An Independence home care attendant, and the Missouri Home Care Union, are asking for better pay and benefits for all attendants throughout the state.
Larry Milum, who turns 75 today, is one of 8,000 attendants who assist more than 30,000 disabled or elderly Missourians at a minimum starting wage of $7.50 an hour before taxes, according to the union. Both Milum and the union say these are poverty wages and that the base pay needs to be increased to at least $11 an hour. Larry spoke with State Sen. Paul LeVota, D-11, about the matter at his home Thursday, and explained the variety of tasks he performs daily in order to take care of his physically disabled son, Michael Milum. Some of these daily responsibilities include meal preparation, showering, dispensing medication, transportation and cleaning.
“We (home care attendants) need a livable wage,” he told LeVota.
Larry has been taking care of his son, Michael Milum, 52, since he was diagnosed with Myotonic Muscular Dystrophy 10 years ago. The debilitating disease has severely limited Michael’s mobility.
“I can’t even type or move a mouse on a computer,” he said about his condition.
Michael has been living in his father and his wife’s Independence home. For seven days a week, Larry said, he is paid a maximum of five hours per day taking care of his son. Although his current hourly wage is around $9, he says it’s still not enough. He added that his work goes way beyond the paid hours.
“We as home care attendants provide important services that keep our loved ones in their own home instead of institutional care,” he wrote. “As I and my wife age, we want to know our son and the CDS (consumer-directed services) program will continue. In order to keep attendants and good services we need a livable wage. $11.00 isn’t too much to ask.”
Larry also said that he really had no choice in taking care of his son.
“I couldn’t get no one to do it,” he recalled when trying to hire a home care attendant during the beginning of his son’s diagnosis and subsequent deterioration. He decided that he would become a consumer-directed services worker himself and became qualified at a local independent-living program. The 2007 National Survey of State Initiatives on the Direct-Care Workforce said that 97 percent of 34 responding states described direct-care vacancies and/or turnover as a “serious” or “very serious” issue.
Michael said he is fortunate to have his father and step-mother to take of him at their home. “I’m not in a prison.” His father has modified a shower stall to accommodate Michael’s needs, as well as installing a hot tub in the back patio that allows his son to soothe his ailing muscles.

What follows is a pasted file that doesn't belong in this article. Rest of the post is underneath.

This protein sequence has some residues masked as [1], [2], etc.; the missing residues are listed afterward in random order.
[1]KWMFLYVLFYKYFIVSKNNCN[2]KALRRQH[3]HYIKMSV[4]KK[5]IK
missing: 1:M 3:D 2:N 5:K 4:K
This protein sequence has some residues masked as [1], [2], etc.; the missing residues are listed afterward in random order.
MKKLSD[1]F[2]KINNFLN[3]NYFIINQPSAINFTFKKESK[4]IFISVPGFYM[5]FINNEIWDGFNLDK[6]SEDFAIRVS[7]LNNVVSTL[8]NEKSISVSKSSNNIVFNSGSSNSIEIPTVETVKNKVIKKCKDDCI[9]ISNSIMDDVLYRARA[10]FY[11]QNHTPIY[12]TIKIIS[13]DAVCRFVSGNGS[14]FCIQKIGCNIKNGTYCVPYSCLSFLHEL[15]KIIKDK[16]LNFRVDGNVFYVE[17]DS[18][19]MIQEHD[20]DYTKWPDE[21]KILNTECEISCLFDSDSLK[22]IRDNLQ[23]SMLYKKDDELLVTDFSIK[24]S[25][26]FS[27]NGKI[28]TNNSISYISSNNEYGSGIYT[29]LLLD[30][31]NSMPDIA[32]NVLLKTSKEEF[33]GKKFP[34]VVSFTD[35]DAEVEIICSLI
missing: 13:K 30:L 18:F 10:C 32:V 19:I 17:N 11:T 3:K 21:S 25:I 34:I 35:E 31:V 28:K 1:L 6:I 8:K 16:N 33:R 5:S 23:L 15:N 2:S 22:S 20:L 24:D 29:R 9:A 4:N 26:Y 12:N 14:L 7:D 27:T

Larry said he can’t imagine an attendant not as fortunate as him surviving at the current average hourly rate of $8.60, especially with today’s high cost of living. He added that he doesn’t receive stipends for fuel costs when taking his son to the doctor or other additional benefits, such as paid vacation or sick days. “It’s strictly by the hour.”
LeVota said he is “very supportive” of the increase to $11 an hour wage for home care attendants in Missouri.
“It’s common sense to have these folks living at their homes,” he said. He added that it’s less expensive than moving the patient to a care facility.
However, in order for the state to raise an attendant’s hourly wage, it would need to clear two hurdles: the Missouri General Assembly’s Budget and Appropriations Committees, said LeVota and Ben Harman of MHCU.
Harman also said some Missouri legislators consider a family care arrangement, such as the case of the Milums, as an “obligation.”
According to literature from the MHCU, attendants are often neighbors, friends or relatives who have to make changes in their working situations to care for someone in need. The state contracts with centers for independent living and other vendors to assist with consumers at the local level. These centers and vendors receive $15.16 per hour in taxpayer funds for every hour of attendant services provided. On average, they pass along about 55 percent, or $8.58 to attendants. When the current minimum hourly wage was set at $7.50 in 2000, the Missouri minimum wage was $5.15. If the same relationship were in place today between the minimum wage of $7.50 and the attendant wage, it would be $10.92 an hour for attendants. Actual hourly rates vary by center or vendor, it added.
According to the literature, consumer-directed services cost much less than nursing facility care. The average annual Missouri Medicaid cost for a Home and Community-Based Services participant in the 2013 fiscal year was $10,699. For nursing home residents, $42,292, or nearly four times higher.
MHCU is urging Missourians to contact Gov. Jay Nixon at 573-751-3222 to urge his support.
“Without an attendant I wouldn’t to be able to stay at home and be with my family. My schedule is important to my health and the things I like to do and this allows me to have a say and be me,” said Michael.